When New York state lawmakers legalized recreational pot last year, they were intent on including measures that would ensure those negatively impacted by the War on Drugs and members of underserved communities would have a path into the emerging legal cannabis industry. Under these so-called social equity provisions, half of all licenses for marijuana businesses are reserved for women, veterans, minorities, distressed farmers and “individuals who have lived in communities disproportionally impacted” by drug prohibition enforcement policies. In March, New York went a step farther when Governor Kathy Hochul announced that the first 100 licenses for adult-use cannabis retailers would go to those with past convictions for cannabis offenses.
For many cannabis policy reform activists, New York’s progress on social equity is a welcome change from the early days of legalization, which sometimes offered expungement for past convictions but otherwise left victims of the War on Drugs with little hope of getting a stake in the industry. But even with robust equity measures, individuals who have borne the brunt of the drug war, particularly members of Black and Brown communities, still face significant obstacles to gaining a toehold in the legal weed business.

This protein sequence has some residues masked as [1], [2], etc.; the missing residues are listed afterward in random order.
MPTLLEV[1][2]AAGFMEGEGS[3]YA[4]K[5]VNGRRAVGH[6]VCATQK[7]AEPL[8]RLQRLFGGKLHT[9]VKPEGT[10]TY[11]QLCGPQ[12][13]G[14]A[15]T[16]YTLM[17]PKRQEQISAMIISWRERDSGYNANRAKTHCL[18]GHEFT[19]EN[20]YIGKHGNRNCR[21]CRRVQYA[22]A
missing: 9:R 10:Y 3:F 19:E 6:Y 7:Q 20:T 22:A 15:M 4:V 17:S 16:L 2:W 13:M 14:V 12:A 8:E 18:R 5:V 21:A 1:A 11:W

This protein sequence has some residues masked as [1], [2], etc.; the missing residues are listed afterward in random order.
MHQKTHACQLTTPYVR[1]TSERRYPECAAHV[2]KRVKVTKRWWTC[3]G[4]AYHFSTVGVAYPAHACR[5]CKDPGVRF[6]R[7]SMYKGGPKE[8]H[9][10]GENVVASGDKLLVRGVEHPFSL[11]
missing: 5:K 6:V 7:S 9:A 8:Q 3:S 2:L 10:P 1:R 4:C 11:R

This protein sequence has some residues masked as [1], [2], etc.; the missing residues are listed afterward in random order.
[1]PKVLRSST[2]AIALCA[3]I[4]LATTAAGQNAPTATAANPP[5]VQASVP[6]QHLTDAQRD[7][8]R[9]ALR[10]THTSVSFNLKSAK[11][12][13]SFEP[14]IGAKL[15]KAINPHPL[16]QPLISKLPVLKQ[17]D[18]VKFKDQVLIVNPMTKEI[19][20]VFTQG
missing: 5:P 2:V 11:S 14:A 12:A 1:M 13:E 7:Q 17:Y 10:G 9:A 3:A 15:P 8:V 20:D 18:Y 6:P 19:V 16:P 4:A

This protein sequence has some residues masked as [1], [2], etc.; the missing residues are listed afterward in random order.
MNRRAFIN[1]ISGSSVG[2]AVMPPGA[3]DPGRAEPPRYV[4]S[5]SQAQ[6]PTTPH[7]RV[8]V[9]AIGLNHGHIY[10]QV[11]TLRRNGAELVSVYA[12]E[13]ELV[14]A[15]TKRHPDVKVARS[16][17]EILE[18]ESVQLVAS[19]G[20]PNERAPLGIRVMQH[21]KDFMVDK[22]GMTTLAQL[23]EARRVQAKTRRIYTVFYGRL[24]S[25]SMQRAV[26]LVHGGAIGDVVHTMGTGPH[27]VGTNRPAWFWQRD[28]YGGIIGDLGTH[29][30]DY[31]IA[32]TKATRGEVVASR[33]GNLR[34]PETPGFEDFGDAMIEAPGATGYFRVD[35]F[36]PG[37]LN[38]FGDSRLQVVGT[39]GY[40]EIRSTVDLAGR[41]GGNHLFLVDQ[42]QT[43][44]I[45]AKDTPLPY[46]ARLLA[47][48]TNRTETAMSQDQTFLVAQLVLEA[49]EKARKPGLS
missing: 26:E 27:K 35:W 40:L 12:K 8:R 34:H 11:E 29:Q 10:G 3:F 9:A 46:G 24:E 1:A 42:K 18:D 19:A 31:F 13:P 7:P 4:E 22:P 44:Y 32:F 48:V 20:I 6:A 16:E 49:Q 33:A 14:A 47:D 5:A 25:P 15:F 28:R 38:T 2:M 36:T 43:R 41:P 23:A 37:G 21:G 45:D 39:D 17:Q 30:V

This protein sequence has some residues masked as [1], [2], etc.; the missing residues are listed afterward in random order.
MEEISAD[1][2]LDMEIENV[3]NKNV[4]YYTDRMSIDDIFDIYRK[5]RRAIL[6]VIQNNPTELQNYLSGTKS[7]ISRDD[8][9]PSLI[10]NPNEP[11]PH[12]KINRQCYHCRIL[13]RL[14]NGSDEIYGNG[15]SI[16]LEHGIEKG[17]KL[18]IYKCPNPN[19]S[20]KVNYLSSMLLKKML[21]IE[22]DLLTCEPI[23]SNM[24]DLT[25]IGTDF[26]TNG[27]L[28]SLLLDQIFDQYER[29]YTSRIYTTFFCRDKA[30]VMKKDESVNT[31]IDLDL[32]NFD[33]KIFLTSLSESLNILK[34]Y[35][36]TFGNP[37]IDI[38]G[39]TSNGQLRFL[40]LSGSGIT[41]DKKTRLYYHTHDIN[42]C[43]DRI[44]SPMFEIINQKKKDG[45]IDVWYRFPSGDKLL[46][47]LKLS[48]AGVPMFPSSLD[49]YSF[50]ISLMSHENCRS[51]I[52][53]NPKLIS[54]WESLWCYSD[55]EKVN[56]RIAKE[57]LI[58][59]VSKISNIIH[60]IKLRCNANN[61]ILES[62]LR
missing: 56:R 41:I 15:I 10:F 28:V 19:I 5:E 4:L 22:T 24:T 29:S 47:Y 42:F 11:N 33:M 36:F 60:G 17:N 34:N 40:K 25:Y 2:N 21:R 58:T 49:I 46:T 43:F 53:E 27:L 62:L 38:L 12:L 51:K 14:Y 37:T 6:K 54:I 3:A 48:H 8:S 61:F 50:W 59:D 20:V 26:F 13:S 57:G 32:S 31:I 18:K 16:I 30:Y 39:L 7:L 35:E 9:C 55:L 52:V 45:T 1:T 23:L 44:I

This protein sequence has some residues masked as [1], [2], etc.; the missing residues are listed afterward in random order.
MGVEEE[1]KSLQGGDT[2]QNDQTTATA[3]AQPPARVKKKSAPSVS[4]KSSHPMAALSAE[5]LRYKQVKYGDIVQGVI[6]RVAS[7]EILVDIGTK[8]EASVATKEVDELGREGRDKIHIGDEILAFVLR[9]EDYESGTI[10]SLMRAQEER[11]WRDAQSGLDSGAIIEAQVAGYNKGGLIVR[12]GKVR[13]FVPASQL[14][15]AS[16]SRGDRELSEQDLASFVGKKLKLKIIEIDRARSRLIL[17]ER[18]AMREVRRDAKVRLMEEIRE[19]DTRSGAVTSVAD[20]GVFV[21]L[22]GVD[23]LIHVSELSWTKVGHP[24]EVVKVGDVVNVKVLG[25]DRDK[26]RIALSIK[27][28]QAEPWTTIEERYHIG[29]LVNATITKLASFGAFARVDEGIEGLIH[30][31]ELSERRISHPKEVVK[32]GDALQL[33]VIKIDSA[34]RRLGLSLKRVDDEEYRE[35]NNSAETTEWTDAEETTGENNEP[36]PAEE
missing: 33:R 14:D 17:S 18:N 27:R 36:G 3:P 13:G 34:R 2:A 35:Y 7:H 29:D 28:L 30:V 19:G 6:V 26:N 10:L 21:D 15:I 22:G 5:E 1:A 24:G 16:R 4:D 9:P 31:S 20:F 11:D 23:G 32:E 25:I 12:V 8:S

Cannabis Retail Coming to New York
Coss Marte is one of the many entrepreneurs intent on obtaining one of New York’s first 100 licenses for recreational cannabis retailers. After spending six years in prison for selling weed, he meets the requirements set by Hochul and the New York Office of Cannabis Management. Growing up, he was introduced to marijuana at an early age.
Before long, he saw selling drugs as one of the few viable economic opportunities available to him. Well in advance of legalization, Marte got an early start supplying cannabis and other drugs to New Yorkers through the city’s underground industry. But after a …
Author: A.J. Herrington / High Times